Actually, no, I’m not the only smart woman in construction

Sandra Benson is global head of industry transformation at Procore and board member at the National Institute of Building Sciences (Courtesy of Procore)
Be yourself, Procore’s Sandra Benson advises women navigating a stubbornly male-dominated industry.

“You’re the smartest woman I’ve ever met.”

That’s what a male CEO told me in the early 1990s. I was working my first post-college job at an architectural and engineering firm in Atlanta, Georgia and I got the chance to work with him on several projects for Delta Airlines.

I took it as a compliment, but when I mentioned it to friends that evening, they had a different perspective. They insisted that being labeled as the “smartest woman” is more of a sexist comment or, at the very least, extremely naïve and backhanded.

While that wasn’t my perception, I realised instances like this commonly happen to women and can be more egregious. I also realised a stark gender gap at my job; I was the only woman in my department that didn’t hold an administrative function. What’s more striking is that in my 25 years in construction, female representation is almost as low as it was when I started.

For instance, only around 11% of US construction jobs are held by women. Even smaller is the number of women on the front lines of a job site—only one for every 100 employees in the field. Considering that women make up 47% of all employed individuals, this means the industry is only benefitting from a tiny percentage of the female workforce. Unconscious gender bias and the overall perception of women working in construction still contribute to this gap.

I revisit that CEO’s comment from time to time, more so now that I mentor women. I regularly meet with a small group from Georgia Tech. Initially they were students but over the last few years, some have entered the workforce. Their concerns have moved on from landing a job to thriving in their careers. I had to ask myself: what do I tell these young, ambitious women who may encounter the same challenges I have? Here’s what I’ve told them.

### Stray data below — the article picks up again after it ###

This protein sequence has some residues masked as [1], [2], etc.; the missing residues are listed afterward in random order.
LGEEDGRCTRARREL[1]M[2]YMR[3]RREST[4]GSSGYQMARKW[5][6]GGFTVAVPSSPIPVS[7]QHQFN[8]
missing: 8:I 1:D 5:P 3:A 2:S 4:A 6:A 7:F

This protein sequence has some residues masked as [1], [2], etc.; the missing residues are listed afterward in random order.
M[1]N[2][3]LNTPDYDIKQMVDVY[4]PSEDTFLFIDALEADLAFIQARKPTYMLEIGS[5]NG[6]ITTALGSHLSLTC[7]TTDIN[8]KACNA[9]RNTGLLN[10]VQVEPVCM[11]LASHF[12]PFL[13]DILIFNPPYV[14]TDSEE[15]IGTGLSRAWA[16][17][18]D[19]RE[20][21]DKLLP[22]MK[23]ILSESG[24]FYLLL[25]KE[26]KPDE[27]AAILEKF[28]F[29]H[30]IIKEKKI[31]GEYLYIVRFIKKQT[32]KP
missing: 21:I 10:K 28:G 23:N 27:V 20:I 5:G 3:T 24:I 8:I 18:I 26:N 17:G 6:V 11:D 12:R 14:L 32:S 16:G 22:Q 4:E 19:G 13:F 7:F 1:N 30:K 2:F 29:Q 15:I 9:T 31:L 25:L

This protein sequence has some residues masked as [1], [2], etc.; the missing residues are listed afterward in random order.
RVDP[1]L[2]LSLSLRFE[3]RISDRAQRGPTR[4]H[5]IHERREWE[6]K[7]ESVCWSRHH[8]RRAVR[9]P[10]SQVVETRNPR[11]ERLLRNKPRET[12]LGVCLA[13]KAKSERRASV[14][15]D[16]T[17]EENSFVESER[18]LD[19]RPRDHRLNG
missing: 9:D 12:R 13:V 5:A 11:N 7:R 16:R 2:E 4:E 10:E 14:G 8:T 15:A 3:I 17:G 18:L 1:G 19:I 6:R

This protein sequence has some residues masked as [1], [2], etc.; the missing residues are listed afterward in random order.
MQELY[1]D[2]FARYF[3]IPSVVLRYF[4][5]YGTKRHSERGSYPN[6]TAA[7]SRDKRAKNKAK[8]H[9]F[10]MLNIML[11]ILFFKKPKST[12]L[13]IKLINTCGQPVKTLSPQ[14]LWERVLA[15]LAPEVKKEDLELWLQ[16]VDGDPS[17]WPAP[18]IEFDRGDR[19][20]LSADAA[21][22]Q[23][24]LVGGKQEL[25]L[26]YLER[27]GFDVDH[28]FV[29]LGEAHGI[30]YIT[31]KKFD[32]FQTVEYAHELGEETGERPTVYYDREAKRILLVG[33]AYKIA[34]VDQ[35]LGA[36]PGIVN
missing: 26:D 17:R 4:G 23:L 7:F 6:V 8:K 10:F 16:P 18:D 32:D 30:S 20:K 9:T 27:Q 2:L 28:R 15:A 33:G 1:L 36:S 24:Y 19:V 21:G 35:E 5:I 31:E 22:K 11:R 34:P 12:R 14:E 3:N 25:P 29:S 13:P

Remember why you joined the industry. For me it was because I like contributing to the communities where I live, work and travel, knowing these physical structures will outlast my career. My father always told me there were two things money can’t buy: education and pride. I feel proud when I see a structure that I’ve influenced, no matter how small.

Connect with people outside your own organisation. Join industry organisations, follow people you admire, and connect with them—both men and women. I’ve been very fortunate to have a large network but I have a small group of women executives that I can call on at any time. We’ve become so close that we’ve even taken weekend getaways together. These five women have become more than business contacts. Bonds like this take time to build so start the process now.

Be your authentic self. When I began in the business, I felt as if I had to sacrifice my femininity in order to be successful. But the more senior roles I took on, I realised that companies hired me, the real me and not some manicured ideal of a professional woman. Ed McVaney, the founder of the software company JD Edwards always said to hire people who aren’t like you. I subscribe to this philosophy. Don’t be afraid to be yourself in the workplace. Everyone will not accept you for who you are but you must accept yourself for who you are.

The bright side is construction firms are working towards a more diverse representation. To increase recruitment and improve retention, companies have developed training and mentorship programmes to highlight the value of construction jobs for women at an early age, such as Rosendin Electric’s Construction Camp for Girls. Universities like Purdue, Colorado State and Auburn have programs to address the needs of women and to show the industry as a viable career path.

Diversity is a proven asset in driving profitability and a key component in solving the construction industry’s labour shortage. But first, we must debunk the myth that construction is a man’s world. As more groundbreaking women chip away at gendered norms, I look forward to welcoming many more of the industry’s “smartest women” to stand beside me.

Sandra Benson is global head of industry transformation at Procore. She currently holds a three-year term on the board of the National Institute of Building Sciences (NIBS), a non-governmental organisation.

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